One aspect of Robert Lambert’s richly comic “Islamophobia” report that I didn’t cover in my post yesterday is its chapter on my Channel 4 Dispatches programme about the fundamentalist Islamic Forum of Europe (IFE) and Tower Hamlets. The chapter is written by someone who, the report says, “has asked to remain anonymous on this occasion.” Wisely, I think.
The argument of my nameless critic is that I and my witnesses have got it all wrong. Lutfur Rahman, the council leader (now mayor) in Tower Hamlets, wasn’t dumped by Labour because of his close links with the IFE. It was instead, apparently, because the “white New Labour elite” wanted to “systematically marginalise” the Bangladeshi community; and because Lutfur’s “brand of left-wing populism represented a direct threat to the established hierarchy within Tower Hamlets Labour Party.”
As Ted Jeory, former deputy editor of the local newspaper, points out, this is a blatant rewriting of history. Jeory covered the council closely and often saw Lutfur in action. Rahman was in fact, he says, “one of Labour’s main ringleaders against Respect’s populist Left-wing policies and motions in the council chamber.” As for the charge of racism by the “New Labour elite,” Lutfur’s principal opponent, Helal Abbas, is himself a Bangladeshi.
Jeory also describes the Lambert report’s dishonesty over one of Lutfur’s most discreditable episodes – his hiring of Lutfur Ali, an ill-qualified CV cheat with close links to the IFE, as the council’s assistant chief executive, followed by his effective sacking of Tower Hamlets’ widely-respected chief executive, Martin Smith. In Lambert-land, this is presented as “by no means extraordinary,” a statement described by Jeory as “inaccurate and disingenuous in the extreme.”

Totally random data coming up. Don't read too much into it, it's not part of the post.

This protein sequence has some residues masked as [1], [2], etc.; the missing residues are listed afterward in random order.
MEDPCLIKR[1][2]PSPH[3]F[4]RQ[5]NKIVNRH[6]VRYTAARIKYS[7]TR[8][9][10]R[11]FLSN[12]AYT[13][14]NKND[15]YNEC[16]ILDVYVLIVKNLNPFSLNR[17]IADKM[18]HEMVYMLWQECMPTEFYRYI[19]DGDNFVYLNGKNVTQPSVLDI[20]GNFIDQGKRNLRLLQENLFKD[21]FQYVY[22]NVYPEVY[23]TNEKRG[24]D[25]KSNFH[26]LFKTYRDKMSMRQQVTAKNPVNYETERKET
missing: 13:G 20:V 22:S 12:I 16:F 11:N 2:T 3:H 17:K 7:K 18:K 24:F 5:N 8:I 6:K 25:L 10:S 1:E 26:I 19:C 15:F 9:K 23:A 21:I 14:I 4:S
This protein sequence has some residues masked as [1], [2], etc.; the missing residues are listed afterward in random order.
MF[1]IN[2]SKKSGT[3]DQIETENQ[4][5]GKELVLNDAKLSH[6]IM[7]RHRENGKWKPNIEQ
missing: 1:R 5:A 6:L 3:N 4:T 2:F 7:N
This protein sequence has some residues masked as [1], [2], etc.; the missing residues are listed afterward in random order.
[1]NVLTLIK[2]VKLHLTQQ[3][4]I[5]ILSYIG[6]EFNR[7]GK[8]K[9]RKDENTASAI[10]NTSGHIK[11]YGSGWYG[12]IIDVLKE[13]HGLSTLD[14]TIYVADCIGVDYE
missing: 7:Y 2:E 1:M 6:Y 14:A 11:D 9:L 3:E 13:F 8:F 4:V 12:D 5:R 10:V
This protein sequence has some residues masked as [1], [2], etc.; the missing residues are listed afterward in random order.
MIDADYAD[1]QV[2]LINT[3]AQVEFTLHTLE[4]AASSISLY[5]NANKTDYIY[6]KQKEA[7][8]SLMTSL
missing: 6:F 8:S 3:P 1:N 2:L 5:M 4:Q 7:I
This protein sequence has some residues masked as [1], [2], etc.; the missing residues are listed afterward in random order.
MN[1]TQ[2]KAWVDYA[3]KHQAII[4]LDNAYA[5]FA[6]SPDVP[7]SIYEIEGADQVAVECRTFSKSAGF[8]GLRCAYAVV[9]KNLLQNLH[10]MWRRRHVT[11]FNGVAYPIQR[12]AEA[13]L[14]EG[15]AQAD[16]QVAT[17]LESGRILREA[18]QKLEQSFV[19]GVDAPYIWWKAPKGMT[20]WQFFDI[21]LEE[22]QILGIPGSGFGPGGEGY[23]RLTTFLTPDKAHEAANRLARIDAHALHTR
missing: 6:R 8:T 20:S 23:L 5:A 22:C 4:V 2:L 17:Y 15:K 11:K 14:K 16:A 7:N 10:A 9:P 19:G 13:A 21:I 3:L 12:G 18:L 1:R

My own favourite bit of this chapter is the anonymous author’s lip-trembling outrage at Labour’s decision to put the local party into “special measures” – something amply justified by the extraordinary movements in its membership, which rose by 110 per cent in a matter of months and saw dozens of new “members” joining on the same day, sometimes up to eight of them in a single two-bedroom flat. Many of the new members had the same names as people we can link to the IFE. “Special measures” meant that such “members” no longer had a say in selecting Labour’s council candidates.
To our bashful writer, this was the Tower Hamlets equivalent of Guantanamo Bay. “Special measures have the same essential characteristics as a so-called ‘state of emergency,’ whereby state authorities are free to override the law and even the constitution in the interests of national security,” he says. “This culture of impunity has enabled a series of abuses.”
The sheer silliness and lack of proportion here is striking. The Labour Party constitution gives head office the perfect right to intervene if it suspects manipulation or corruption. On behalf of the dark forces of neo-con evil which I am said to represent, I hereby promise that Lutfur Rahman will not be assassinated by an unmanned CIA drone or bundled off in an orange jumpsuit.
Almost as stupid is the claim, earlier in the report, that the Dispatches investigation prompted an upsurge of “intimidation” in Tower Hamlets by the English Defence League. What actually happened is that fifteen members of the EDL paid a visit to a local pub, and an even smaller number subsequently came back to the same pub. A planned demonstration by the group never took place. To my knowledge, there has not been even one single incident of violence or intimidation against the East London Mosque as a result of my film; I’m quite sure the mosque would have let us all know if there had been.
From the Islamists’ point of view the real problem, of course, with Labour’s behaviour in Tower Hamlets is that it is pushing them out of the party they so carefully infiltrated. Islamists still, through Lutfur, exercise power in the borough – but only as outcast independents with no good future in front of them. I can quite understand why our anonymous author isn’t happy about that.